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Investigate California's gas prices, says Prime Minister Gavin Newsom

Citing gasoline prices that may be 30 cents a gallon higher than in other states, Govin Newsom on Monday asked the state attorney to investigate whether California's leading oil and gas suppliers are involved in pricing or other unfair practices

Request, like Becerra's office said it would accept, comes amid growing frustration with high prices being charged in communities across the state. The survey has the potential to trigger the most consistent review of California gas prices this year and eliminate the inefficient efforts required by elected officials over the past two decades.

"There is no identifiable evidence to justify these premium prices," Newsom wrote in a letter to the State Atty. General Xavier Becerra.

Newsom's request came on the heels of a long-awaited report released by the California Energy Commission on the cost of gasoline in retail in California. The 1

0-page document, prepared after the governor asked the agency in April to investigate the matter, concluded the state's driver spent $ 1.5 billion more than in other states for gasoline 2018 – despite there being no definite difference in gasoline sold by various dealers .

"The name brand stations therefore charge higher prices for what appears to be the same product," commission officials wrote. "CEC received no response from well-known trademark dealers in response to a request for information to support its claims."

In May, state officials concluded that "unfair market" may explain the prices that California drivers. They promised further details this month, although Monday's report leaves a number of questions unanswered. These unknowns include why so many residents choose more expensive fuel instead of cheaper alternatives available in some places.

"Consumers can buy higher priced gasoline brands for convenience, credit card acceptance, or other reasons," the researchers wrote. "But if competitors collectively decide to set prices, this could be illegal."

Severin Borenstein, a professor at UC Berkeley's Haas School of Business who has studied what he calls the "mystery surcharge" on gas sold in California, applauded Newsom's decision. "It's really time to find out the cause," he said Monday. "Consumers have spent many billions of dollars over the years."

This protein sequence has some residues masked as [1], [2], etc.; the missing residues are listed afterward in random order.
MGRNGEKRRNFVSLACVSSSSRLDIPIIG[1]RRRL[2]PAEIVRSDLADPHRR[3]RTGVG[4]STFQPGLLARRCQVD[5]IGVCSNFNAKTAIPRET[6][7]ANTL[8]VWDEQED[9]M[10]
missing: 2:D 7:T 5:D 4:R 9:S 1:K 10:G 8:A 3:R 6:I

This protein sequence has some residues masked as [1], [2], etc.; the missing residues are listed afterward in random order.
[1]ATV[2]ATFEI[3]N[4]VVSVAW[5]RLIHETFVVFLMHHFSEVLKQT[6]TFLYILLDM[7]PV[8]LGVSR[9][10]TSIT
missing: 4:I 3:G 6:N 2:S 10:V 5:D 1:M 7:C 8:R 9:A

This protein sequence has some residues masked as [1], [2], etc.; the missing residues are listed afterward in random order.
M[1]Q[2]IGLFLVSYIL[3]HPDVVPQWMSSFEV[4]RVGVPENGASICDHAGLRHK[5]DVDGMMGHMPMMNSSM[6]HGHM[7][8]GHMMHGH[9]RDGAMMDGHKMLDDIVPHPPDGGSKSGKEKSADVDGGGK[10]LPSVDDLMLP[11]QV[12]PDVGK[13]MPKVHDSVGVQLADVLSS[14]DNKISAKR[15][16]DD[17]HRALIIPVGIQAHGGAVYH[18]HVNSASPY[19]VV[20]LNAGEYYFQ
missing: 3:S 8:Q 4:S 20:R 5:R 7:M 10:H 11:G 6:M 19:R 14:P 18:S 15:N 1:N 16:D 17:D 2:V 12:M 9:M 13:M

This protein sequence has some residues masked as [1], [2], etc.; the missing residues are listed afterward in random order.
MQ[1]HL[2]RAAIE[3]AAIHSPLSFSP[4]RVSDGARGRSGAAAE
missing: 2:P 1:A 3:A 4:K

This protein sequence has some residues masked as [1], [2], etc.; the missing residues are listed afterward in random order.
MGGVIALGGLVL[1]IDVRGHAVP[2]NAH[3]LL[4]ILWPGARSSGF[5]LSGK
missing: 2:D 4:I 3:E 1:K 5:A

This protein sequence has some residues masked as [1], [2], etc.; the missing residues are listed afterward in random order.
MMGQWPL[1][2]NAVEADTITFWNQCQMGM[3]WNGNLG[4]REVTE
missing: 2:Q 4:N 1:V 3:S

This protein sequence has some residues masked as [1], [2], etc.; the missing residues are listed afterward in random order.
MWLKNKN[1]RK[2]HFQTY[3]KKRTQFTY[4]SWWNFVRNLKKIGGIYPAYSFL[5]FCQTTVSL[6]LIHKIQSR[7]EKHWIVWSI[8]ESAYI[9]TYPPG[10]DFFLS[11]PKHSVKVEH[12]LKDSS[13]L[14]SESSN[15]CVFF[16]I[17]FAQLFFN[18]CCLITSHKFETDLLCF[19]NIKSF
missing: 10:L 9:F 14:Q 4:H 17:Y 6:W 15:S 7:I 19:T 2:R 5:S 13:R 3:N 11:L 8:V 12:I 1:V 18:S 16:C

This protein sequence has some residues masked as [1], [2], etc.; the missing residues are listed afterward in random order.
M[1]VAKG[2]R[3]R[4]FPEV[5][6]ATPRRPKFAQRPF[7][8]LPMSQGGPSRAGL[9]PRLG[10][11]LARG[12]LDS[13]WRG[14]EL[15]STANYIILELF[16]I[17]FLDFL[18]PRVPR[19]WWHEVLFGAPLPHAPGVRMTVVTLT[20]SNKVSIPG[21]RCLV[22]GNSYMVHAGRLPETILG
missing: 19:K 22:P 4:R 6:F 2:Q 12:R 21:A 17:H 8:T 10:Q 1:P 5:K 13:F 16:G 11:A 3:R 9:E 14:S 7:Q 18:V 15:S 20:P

Borenstein's research found that even after reporting the state's high gasoline taxes and unique environmental regulations that set stricter refining requirements, Californians still paid about 40 cents per gallon more by the end of 2018 than drivers in other states – double what it had been during the most years since 2015.

State Energy Commission officials said in their report that refinery challenges, refinement of standards and temporary closures or incidents in individual locations do not explain the cost difference. And the report found the most noticeable rise had been in prices paid at gas station stations since 2012 run by companies that include Chevron and Shell. [19659002] "These price increases occurred without significant changes in the overall market share of these brands at the retail level," said the report.

Researchers found that Chevron's retail gasoline sales in California resulted in nearly $ 1.6 billion in revenue in 2018, more than double as much as the sales generated earned in 2010. Shell's total retail sales reached $ 818 million in 2018, up from $ 421 million in 2010.

A Chevron spokesman referred questions to an oil industry group. A request for comment from Shell did not immediately resume [19659002] While energy commission officials wrote they "found no evidence of illegal activity" by major oil companies, they also acknowledged that they lacked the skills to conduct a more thorough investigation – a deficiency apparently resolved by Newsom's request for Becerra to get involved.

“The mystery charge is posted, especially for cost conscious, working families, "the governor wrote in his letter to Becerra. "If oil companies conduct false advertising or price fixing, legal action should be taken to protect the public."

California's gas prices continue to exceed the rest of the country. The state average price per gallon per Monday was $ 4.14, according to AAA. The national average was nearly $ 2.65 per gallon.

Borenstein, who previously served as chairman of the Energy Commission's Advisory Committee on the Petroleum Market, said that the governor's call for an in-depth investigation could easily curb the pressure on a topic that also has often faded in the background, even when it costs California large sums of money.

"It will take people and investigative resources," he says of the impending probe through the Chancellor of Justice and the California Dept. of Justice. "Even if they do not find any illegal documents, if they find the cause, investigators can advise on solutions."

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